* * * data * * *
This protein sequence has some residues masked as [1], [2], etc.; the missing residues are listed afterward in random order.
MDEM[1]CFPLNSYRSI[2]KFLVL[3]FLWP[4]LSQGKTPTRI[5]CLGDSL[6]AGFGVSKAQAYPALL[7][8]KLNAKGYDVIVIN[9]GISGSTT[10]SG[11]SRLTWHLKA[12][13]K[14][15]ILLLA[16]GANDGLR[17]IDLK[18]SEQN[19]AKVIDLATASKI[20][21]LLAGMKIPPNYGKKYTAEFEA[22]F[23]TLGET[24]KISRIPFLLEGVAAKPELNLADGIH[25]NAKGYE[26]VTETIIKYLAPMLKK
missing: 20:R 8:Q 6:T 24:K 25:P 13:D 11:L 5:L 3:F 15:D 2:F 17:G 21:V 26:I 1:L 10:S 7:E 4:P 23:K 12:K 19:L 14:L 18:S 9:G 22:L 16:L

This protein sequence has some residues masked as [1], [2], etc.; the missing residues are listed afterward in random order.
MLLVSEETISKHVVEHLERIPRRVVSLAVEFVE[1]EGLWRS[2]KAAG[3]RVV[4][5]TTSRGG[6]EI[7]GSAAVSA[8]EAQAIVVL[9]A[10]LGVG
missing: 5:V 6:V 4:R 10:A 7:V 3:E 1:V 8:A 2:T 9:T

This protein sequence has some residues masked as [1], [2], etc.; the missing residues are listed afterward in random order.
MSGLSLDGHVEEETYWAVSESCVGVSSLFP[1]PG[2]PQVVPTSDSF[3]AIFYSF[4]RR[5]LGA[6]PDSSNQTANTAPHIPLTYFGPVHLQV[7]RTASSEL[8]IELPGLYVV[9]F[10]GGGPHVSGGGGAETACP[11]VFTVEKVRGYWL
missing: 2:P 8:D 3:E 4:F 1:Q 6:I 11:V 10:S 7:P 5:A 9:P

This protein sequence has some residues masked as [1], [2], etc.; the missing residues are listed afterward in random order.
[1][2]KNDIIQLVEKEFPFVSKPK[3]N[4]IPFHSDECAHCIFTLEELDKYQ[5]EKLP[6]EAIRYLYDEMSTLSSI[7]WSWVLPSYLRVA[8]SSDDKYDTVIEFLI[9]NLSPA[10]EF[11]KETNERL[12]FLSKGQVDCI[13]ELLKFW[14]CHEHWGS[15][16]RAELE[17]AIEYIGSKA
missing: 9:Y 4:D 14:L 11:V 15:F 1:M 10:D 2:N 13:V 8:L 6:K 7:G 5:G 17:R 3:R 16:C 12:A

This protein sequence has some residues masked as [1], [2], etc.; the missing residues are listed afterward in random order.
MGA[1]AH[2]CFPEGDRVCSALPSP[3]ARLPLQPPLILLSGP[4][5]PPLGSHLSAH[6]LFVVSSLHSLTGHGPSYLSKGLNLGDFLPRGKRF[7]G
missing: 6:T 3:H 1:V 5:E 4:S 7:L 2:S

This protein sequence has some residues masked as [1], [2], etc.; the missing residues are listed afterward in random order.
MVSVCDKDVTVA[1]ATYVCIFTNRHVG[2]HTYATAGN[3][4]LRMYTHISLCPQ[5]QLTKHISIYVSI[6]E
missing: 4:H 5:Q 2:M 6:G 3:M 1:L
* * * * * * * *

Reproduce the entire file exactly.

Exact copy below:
This protein sequence has some residues masked as [1], [2], etc.; the missing residues are listed afterward in random order.
MDEM[1]CFPLNSYRSI[2]KFLVL[3]FLWP[4]LSQGKTPTRI[5]CLGDSL[6]AGFGVSKAQAYPALL[7][8]KLNAKGYDVIVIN[9]GISGSTT[10]SG[11]SRLTWHLKA[12][13]K[14][15]ILLLA[16]GANDGLR[17]IDLK[18]SEQN[19]AKVIDLATASKI[20][21]LLAGMKIPPNYGKKYTAEFEA[22]F[23]TLGET[24]KISRIPFLLEGVAAKPELNLADGIH[25]NAKGYE[26]VTETIIKYLAPMLKK
missing: 20:R 8:Q 6:T 24:K 25:P 13:D 11:L 5:L 3:F 15:D 2:F 17:G 21:V 26:I 1:L 10:S 7:E 4:P 23:K 12:K 19:L 14:L 18:S 9:G 22:L 16:L

This protein sequence has some residues masked as [1], [2], etc.; the missing residues are listed afterward in random order.
MLLVSEETISKHVVEHLERIPRRVVSLAVEFVE[1]EGLWRS[2]KAAG[3]RVV[4][5]TTSRGG[6]EI[7]GSAAVSA[8]EAQAIVVL[9]A[10]LGVG
missing: 5:V 6:V 4:R 10:A 7:V 3:E 1:V 8:A 2:T 9:T

This protein sequence has some residues masked as [1], [2], etc.; the missing residues are listed afterward in random order.
MSGLSLDGHVEEETYWAVSESCVGVSSLFP[1]PG[2]PQVVPTSDSF[3]AIFYSF[4]RR[5]LGA[6]PDSSNQTANTAPHIPLTYFGPVHLQV[7]RTASSEL[8]IELPGLYVV[9]F[10]GGGPHVSGGGGAETACP[11]VFTVEKVRGYWL
missing: 2:P 8:D 3:E 4:F 1:Q 6:I 11:V 10:S 7:P 5:A 9:P

This protein sequence has some residues masked as [1], [2], etc.; the missing residues are listed afterward in random order.
[1][2]KNDIIQLVEKEFPFVSKPK[3]N[4]IPFHSDECAHCIFTLEELDKYQ[5]EKLP[6]EAIRYLYDEMSTLSSI[7]WSWVLPSYLRVA[8]SSDDKYDTVIEFLI[9]NLSPA[10]EF[11]KETNERL[12]FLSKGQVDCI[13]ELLKFW[14]CHEHWGS[15][16]RAELE[17]AIEYIGSKA
missing: 9:Y 4:D 14:L 11:V 15:F 1:M 10:D 2:N 13:V 8:L 6:K 7:G 5:G 17:R 3:R 16:C 12:A

This protein sequence has some residues masked as [1], [2], etc.; the missing residues are listed afterward in random order.
MGA[1]AH[2]CFPEGDRVCSALPSP[3]ARLPLQPPLILLSGP[4][5]PPLGSHLSAH[6]LFVVSSLHSLTGHGPSYLSKGLNLGDFLPRGKRF[7]G
missing: 6:T 3:H 1:V 5:E 4:S 7:L 2:S

This protein sequence has some residues masked as [1], [2], etc.; the missing residues are listed afterward in random order.
MVSVCDKDVTVA[1]ATYVCIFTNRHVG[2]HTYATAGN[3][4]LRMYTHISLCPQ[5]QLTKHISIYVSI[6]E
missing: 4:H 5:Q 2:M 6:G 3:M 1:L